In 1963, an astronomy student named Gail Smith working at an observatory in the Netherlands discovered something odd—a massive cloud of gas orbiting the Milky Way galaxy. Smith’s cloud contained enough gas to make 2 million stars the size of our sun, and it was moving through space at 700,000 mph.
For the next 40+ years the cloud remained a curiosity, one of a growing number of so-called high velocity clouds circling the Milky Way–interesting but not sensational.
Then something changed. In the mid-2000s, radio astronomer Jay Lockman and colleagues took a closer look at Smith’s Cloud using the Green Bank radio telescope in West Virginia, and they were able to calculate the cloud’s orbit.
Smith’s Cloud, it turns out, is on a collision course with the Milky Way. Thirty million years from now, give or take a few million years, it will crash into the Perseus Arm of our galaxy. The impact will compress clouds of gas in that spiral arm, causing a brilliant burst of star formation.
There’s no real danger to the Milky Way. Smith’s Cloud is miniscule compared to the gigantic spiral of stars that makes up the backbone of our galaxy. But the coming collision has sharply increased interest in Smith’s Cloud.
Andrew Fox of the Space Telescope Science Institute says, “We don’t fully understand the Smith Cloud’s origin. There are two leading theories. One is that it was blown out of the Milky Way, perhaps by a cluster of supernova explosions. The other is that the Smith Cloud is an extragalactic object that has been captured by the Milky Way.”
To investigate these theories, Fox and colleagues recently peered into the cloud using the Hubble Space Telescope’s Cosmic Origins Spectrograph. One of the elements they found was sulfur, absorbing ultraviolet light from the bright cores of three galaxies far beyond the cloud. By analyzing the amount of light Smith’s Cloud absorbs, the astronomers were able to measure the abundance of sulfur in the cloud.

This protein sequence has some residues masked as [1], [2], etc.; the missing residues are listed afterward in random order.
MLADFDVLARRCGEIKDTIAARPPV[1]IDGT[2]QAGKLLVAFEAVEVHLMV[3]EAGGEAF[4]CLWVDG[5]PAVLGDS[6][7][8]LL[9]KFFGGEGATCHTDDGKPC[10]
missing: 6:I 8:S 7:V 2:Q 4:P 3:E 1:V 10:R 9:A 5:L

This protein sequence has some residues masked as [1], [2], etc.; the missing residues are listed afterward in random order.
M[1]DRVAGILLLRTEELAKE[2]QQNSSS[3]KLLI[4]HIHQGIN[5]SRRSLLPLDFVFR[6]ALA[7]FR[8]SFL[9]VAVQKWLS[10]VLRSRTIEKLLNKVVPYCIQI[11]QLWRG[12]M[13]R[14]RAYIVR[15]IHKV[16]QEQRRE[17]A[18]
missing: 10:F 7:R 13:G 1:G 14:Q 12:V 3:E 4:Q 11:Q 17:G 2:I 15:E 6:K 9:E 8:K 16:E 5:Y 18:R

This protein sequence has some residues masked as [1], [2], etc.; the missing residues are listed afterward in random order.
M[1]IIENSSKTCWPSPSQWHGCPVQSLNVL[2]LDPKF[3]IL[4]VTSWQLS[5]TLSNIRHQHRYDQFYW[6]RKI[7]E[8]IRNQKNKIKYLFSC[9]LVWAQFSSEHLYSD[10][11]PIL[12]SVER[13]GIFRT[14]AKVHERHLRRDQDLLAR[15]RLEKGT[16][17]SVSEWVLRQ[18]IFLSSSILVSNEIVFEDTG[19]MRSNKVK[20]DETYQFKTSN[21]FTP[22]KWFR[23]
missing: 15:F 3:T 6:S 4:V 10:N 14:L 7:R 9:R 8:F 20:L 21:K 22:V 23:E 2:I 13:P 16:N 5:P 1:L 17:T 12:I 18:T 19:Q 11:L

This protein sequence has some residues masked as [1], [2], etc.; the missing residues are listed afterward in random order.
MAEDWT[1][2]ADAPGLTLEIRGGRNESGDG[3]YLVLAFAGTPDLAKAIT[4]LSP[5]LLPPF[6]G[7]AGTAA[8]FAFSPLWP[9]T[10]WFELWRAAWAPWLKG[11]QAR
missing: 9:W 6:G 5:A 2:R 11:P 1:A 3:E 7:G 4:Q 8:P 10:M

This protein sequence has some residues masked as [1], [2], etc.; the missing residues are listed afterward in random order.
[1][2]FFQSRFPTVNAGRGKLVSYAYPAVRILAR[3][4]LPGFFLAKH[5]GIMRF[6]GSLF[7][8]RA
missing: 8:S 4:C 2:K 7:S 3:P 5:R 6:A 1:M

Fox says, “The abundance of sulfur in Smith’s Cloud is similar to the abundance of sulfur in the outer disk of our own Milky Way.”
This means we have a family relationship.
He says, “The cloud appears to have been ejected from within the Milky Way and is now falling back. The cloud is fragmenting and evaporating as it plows through a halo of diffuse gas surrounding our galaxy. It’s basically falling apart. This means that not all of the material in Smith’s Cloud will survive to form new stars. But if it does survive, or some part of it does, it should produce an impressive burst of star formation.”
While Fox’s work has cleared up some of the mystery of the Smith Cloud, many questions remain: What calamitous event could have catapulted it from the Milky Way’s disk, and how did it remain intact?
These are questions for future research. Thirty million years to impact: the clock is ticking!
For updates about the Smith Cloud, and other impactful science news, stay tuned to science.nasa.gov